Note: Use the new CSV files for interns undertaking VMBO  (preparatory secondary vocational education) and MBO (senior-level secondary vocational education and training)  courses, which are listed on my.rvo.nl.  Be aware that last year’s old files will no longer work.

Changes in legislation

To be eligible for a subsidy, it is necessary to meet a number of conditions. These can differ per education category: VMBO, MBO-BBL, HBO (Bachelor’s degree in applied science), PhD students and toios. As of the 2017/2018 school year, VSO (secondary education for learners with special needs), PRO and entry-level VMBO students will be eligible for subsidies too.

Stricter controls

There is no need to show documentary evidence when submitting a digital application, but it could be asked for if you are inspected by the Netherlands Enterprise Agency (RVO) at a later date. While the RVO’s lack of regulations over what these documents should look like makes life easier for employers in one way, in another, it makes it more difficult to anticipate possible areas for future investigations. If a probe does take place though, it is worth bearing in mind that, in the past, the Agency has checked that:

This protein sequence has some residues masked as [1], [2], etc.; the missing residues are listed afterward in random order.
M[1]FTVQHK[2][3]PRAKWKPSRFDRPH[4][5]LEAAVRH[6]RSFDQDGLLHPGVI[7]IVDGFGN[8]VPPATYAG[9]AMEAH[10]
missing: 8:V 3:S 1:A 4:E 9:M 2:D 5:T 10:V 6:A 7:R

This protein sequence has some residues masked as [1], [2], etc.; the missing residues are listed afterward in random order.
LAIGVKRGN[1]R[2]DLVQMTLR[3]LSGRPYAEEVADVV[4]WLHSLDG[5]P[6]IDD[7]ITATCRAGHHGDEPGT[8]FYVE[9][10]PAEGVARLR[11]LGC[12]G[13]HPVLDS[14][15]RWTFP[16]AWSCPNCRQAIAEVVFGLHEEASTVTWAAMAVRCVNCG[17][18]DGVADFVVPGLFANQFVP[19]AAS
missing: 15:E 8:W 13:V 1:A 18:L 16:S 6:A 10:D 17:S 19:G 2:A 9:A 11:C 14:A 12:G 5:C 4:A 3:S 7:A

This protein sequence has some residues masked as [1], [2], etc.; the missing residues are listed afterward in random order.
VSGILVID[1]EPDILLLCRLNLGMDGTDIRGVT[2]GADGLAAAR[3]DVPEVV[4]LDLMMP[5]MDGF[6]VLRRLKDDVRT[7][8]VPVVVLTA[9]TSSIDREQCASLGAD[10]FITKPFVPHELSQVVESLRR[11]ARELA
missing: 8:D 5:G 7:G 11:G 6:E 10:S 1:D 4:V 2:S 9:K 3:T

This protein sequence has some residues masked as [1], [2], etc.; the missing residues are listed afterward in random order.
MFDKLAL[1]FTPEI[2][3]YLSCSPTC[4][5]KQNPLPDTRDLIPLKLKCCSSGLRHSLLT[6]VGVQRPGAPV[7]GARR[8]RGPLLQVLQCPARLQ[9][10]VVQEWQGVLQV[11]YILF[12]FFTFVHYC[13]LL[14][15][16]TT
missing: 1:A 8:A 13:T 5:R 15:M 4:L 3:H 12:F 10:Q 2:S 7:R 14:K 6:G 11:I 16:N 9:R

1. Agreements have been signed by all (three) parties involved in the education-work relationship;
  2. Interns’ attendance records and the numbers of hours they have worked are in order;
  3. Supervision has taken place on how professional training is progressing and whether learning objectives, qualities and qualifications have been achieved in relation to vocational training.

The second and third points tend to be the biggest areas of contention. Therefore, it is advisable to ensure this documentation is detailed enough to ensure the subsidy does not end up being reclaimed.

Last chance to apply?

The legislation regarding the intern subsidy formally ends on 31 December this year, but the Dutch government will decide on whether to continue it into 2019 and beyond this summer.

Niels Woudstra 

Niels Woudstra is a senior advisor for Alfa Accountants and Advisors’ department of personnel and payroll and is based at its international headquarters in the Netherlands. He specialises in Dutch payroll and staffing matters and also lectures on labour law, social security, employment tax and HR management at a range of business schools.